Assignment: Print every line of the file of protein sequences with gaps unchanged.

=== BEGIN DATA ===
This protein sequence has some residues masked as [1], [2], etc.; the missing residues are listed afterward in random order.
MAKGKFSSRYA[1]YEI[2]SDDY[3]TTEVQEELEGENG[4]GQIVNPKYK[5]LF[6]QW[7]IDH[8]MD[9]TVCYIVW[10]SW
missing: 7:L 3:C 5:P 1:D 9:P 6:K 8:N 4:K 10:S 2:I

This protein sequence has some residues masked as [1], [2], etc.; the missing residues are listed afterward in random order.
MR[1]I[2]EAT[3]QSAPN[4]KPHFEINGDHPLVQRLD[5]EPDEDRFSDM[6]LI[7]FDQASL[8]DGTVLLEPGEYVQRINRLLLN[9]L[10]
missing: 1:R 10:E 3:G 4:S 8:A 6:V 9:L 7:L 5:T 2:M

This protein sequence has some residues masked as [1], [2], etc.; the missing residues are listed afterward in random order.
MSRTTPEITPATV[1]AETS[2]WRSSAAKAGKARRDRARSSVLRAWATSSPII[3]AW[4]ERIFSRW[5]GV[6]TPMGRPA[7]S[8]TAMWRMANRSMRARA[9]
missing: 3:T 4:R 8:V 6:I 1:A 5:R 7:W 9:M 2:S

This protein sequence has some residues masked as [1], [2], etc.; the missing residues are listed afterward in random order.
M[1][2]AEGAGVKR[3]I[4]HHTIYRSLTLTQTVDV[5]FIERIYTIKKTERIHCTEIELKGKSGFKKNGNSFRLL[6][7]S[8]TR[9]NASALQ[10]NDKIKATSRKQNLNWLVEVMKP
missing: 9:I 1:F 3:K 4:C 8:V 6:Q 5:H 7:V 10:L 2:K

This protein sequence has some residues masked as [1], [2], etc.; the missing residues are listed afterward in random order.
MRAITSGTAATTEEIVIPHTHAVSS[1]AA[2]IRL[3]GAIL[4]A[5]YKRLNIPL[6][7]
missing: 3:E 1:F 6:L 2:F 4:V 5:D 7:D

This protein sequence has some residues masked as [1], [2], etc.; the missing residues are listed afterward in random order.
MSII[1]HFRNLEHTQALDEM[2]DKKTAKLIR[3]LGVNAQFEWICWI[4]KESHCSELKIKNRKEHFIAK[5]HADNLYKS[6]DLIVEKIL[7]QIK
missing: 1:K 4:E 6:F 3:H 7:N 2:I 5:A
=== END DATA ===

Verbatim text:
This protein sequence has some residues masked as [1], [2], etc.; the missing residues are listed afterward in random order.
MAKGKFSSRYA[1]YEI[2]SDDY[3]TTEVQEELEGENG[4]GQIVNPKYK[5]LF[6]QW[7]IDH[8]MD[9]TVCYIVW[10]SW
missing: 7:L 3:C 5:P 1:D 9:P 6:K 8:N 4:K 10:S 2:I

This protein sequence has some residues masked as [1], [2], etc.; the missing residues are listed afterward in random order.
MR[1]I[2]EAT[3]QSAPN[4]KPHFEINGDHPLVQRLD[5]EPDEDRFSDM[6]LI[7]FDQASL[8]DGTVLLEPGEYVQRINRLLLN[9]L[10]
missing: 1:R 10:E 3:G 4:S 8:A 6:V 9:L 7:L 5:T 2:M

This protein sequence has some residues masked as [1], [2], etc.; the missing residues are listed afterward in random order.
MSRTTPEITPATV[1]AETS[2]WRSSAAKAGKARRDRARSSVLRAWATSSPII[3]AW[4]ERIFSRW[5]GV[6]TPMGRPA[7]S[8]TAMWRMANRSMRARA[9]
missing: 3:T 4:R 8:V 6:I 1:A 5:R 7:W 9:M 2:S

This protein sequence has some residues masked as [1], [2], etc.; the missing residues are listed afterward in random order.
M[1][2]AEGAGVKR[3]I[4]HHTIYRSLTLTQTVDV[5]FIERIYTIKKTERIHCTEIELKGKSGFKKNGNSFRLL[6][7]S[8]TR[9]NASALQ[10]NDKIKATSRKQNLNWLVEVMKP
missing: 9:I 1:F 3:K 4:C 8:V 6:Q 5:H 7:V 10:L 2:K

This protein sequence has some residues masked as [1], [2], etc.; the missing residues are listed afterward in random order.
MRAITSGTAATTEEIVIPHTHAVSS[1]AA[2]IRL[3]GAIL[4]A[5]YKRLNIPL[6][7]
missing: 3:E 1:F 6:L 2:F 4:V 5:D 7:D

This protein sequence has some residues masked as [1], [2], etc.; the missing residues are listed afterward in random order.
MSII[1]HFRNLEHTQALDEM[2]DKKTAKLIR[3]LGVNAQFEWICWI[4]KESHCSELKIKNRKEHFIAK[5]HADNLYKS[6]DLIVEKIL[7]QIK
missing: 1:K 4:E 6:F 3:H 7:N 2:I 5:A